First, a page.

Rescues a block from an exception. The Try monad is useful when you want to wrap some code that can raise exceptions of certain types. A common example is making an HTTP request or querying a database.

require 'dry-monads'

module ExceptionalLand
  extend Dry::Monads::Try::Mixin

  res = Try() { 10 / 2 }
  res.value! if res.value?
  # => 5

  res = Try() { 10 / 0 }
  res.exception if res.error?
  # => #<ZeroDivisionError: divided by 0>

  # By default Try catches all exceptions inherited from StandardError.
  # However you can catch only certain exceptions like this
  Try(NoMethodError, NotImplementedError) { 10 / 0 }
  # => raised ZeroDivisionError: divided by 0 exception

It is better if you pass a list of expected exceptions which you are sure you can process. Catching exceptions of all types is considered bad practice.

The Try monad consists of two types: Value and Error. The first is returned when code did not raise an error and the second is returned when the error was captured.


Works exactly the same way as Result#bind does.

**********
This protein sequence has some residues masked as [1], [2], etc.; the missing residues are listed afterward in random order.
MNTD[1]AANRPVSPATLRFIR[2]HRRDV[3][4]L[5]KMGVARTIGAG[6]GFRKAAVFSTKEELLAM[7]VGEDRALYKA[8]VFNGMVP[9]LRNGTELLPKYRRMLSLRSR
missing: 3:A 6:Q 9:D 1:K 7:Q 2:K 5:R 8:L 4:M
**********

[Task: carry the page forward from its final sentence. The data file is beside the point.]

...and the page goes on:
require 'dry-monads'

module ExceptionalLand
  extend Dry::Monads::Try::Mixin

  Try() { 10 / 2 }.bind { |x| x * 3 }
  # => 15

  Try(ZeroDivisionError) { 10 / 0 }.bind { |x| x * 3 }
  # => Failure(ZeroDivisionError: divided by 0)


Allows you to chain blocks that can raise exceptions.

Try(NetworkError, DBError) { grap_user_by_making_request }.fmap { |user| }

# Possible outcomes:
# => Value(persisted_user)
# => Error(NetworkError: request timeout)
# => Error(DBError: unique constraint violated)

value! and exception

Use value! for unwrapping a Success and exception for getting error object from a Failure.

to_result and to_maybe

Try’s Value and Error can be transformed to Success and Failure correspondingly by calling to_result and to Some and None by calling to_maybe. Keep in mind that by transforming Try to Maybe you lose the information about an exception so be sure that you’ve processed the error before doing so.